Shagufta and her disabled husband, Shafqat Emmanuel, spent their fifth Christmas separated from their four children, aged between nine and 15 – sentenced to death. Held in separate prisons for nearly six years, both Shagufta and her husband are reported to be experiencing severe depression.
A doctor reports that Shafqat’s back is almost destroyed from bed sores, since he is confined to a prison bed from which he is unable to move. Although they cannot read or write, they were sentenced to death in 2014 for allegedly sending blasphemous text messages in English – a language that neither or them speak; nor do they have any knowledge of alphanumeric symbols.
At the time, Shafqat said that he had been tortured, forcing him to confess to something he did not do (and in the hope that his wife might then be freed). Prosecutors have been unable to produce any evidence linking the couple to the phone from which the alleged texts were sent.
Last May, in response to a parliamentary question, Ministers told me that the Government is monitoring the case. But is really “everything possible to champion these freedoms” or using our phenomenal aid programme to insist on the upholding of Article 18?
It is disturbing how unaddressed persecution rapidly morphs into crimes against humanity and genocide. In Recommendation Seven of the Truro’ Review, the Government is required to ensure that there are:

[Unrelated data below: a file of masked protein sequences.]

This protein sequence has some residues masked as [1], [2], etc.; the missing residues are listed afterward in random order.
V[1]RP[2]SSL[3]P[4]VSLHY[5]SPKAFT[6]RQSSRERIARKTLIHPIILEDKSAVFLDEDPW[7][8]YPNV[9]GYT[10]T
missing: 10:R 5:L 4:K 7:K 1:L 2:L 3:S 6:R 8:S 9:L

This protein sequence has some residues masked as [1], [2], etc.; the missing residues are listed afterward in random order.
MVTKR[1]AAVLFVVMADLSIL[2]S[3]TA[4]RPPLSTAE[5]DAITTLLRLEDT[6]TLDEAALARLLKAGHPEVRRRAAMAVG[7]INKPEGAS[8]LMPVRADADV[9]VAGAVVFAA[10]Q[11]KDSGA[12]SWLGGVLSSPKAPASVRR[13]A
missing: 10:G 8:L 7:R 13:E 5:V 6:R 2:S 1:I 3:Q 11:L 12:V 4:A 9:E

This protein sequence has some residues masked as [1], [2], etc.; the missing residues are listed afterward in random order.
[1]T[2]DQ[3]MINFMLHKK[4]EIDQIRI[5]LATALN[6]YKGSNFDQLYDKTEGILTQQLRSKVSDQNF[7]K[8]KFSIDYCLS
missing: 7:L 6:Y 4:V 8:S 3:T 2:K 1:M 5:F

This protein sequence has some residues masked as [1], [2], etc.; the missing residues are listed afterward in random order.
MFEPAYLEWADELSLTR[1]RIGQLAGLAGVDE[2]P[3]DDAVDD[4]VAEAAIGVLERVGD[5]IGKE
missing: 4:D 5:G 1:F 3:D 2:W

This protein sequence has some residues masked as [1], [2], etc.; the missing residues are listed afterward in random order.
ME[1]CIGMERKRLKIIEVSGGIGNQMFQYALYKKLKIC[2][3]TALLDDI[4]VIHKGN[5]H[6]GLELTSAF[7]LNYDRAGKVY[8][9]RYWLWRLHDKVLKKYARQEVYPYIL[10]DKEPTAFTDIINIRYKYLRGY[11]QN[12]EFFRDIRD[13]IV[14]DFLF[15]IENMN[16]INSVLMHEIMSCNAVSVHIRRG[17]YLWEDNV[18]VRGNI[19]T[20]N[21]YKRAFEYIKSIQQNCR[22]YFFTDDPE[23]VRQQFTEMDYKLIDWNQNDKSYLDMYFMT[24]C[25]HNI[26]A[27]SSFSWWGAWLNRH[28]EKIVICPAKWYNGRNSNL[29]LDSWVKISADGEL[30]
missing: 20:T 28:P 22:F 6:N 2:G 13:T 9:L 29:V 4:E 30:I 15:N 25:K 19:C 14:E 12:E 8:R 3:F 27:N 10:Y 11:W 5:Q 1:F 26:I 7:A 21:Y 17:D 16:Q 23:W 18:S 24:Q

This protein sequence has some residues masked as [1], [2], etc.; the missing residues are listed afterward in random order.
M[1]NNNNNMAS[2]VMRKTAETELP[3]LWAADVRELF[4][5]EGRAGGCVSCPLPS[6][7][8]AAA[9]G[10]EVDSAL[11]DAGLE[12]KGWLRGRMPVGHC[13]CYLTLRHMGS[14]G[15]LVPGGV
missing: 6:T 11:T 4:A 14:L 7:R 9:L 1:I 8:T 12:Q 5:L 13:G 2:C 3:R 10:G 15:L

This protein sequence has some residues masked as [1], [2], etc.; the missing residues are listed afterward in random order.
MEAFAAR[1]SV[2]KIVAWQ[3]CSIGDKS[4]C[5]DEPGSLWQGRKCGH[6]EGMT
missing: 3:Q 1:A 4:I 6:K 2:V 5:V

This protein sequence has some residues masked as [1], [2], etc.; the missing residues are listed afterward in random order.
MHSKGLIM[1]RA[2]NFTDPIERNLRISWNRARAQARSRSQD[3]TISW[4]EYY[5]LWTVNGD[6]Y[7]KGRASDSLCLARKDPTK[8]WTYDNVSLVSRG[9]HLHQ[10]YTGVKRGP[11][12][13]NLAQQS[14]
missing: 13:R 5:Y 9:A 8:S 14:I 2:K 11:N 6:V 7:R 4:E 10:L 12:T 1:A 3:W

“mechanisms in place to facilitate an immediate response to atrocity crimes, including genocide through activities such as setting up early warning mechanisms to identify countries at risk of atrocities, diplomacy to help de-escalate tensions and resolve disputes, and developing support to help with upstream prevention work…the FCO should determine its policy in accordance with the legal framework and should be willing to make public statements condemning such atrocities.”
Recommendation 21(b) requires the Government to “champion the prosecution of ISIS perpetrators of sex crimes against Yazidi and Christian women, not only as terrorists”.
Yet, during a visit that I undertook to Northern Iraq and Kurdistan last month, I took first-hand accounts from survivors who told me that no one has even spoken to them about what befell them and their families – let alone the establishment of a Nuremburg-style Regional Tribunal to bring the perpetrators to justice.
The Government deserves credit for initiating the Investigative Team established by the UN Security Council Resolution 2379. But it has subsequently taken its eye off the ball: in suggesting that Iraqi Courts can competently deal with these matters, it has shown wanton indifference.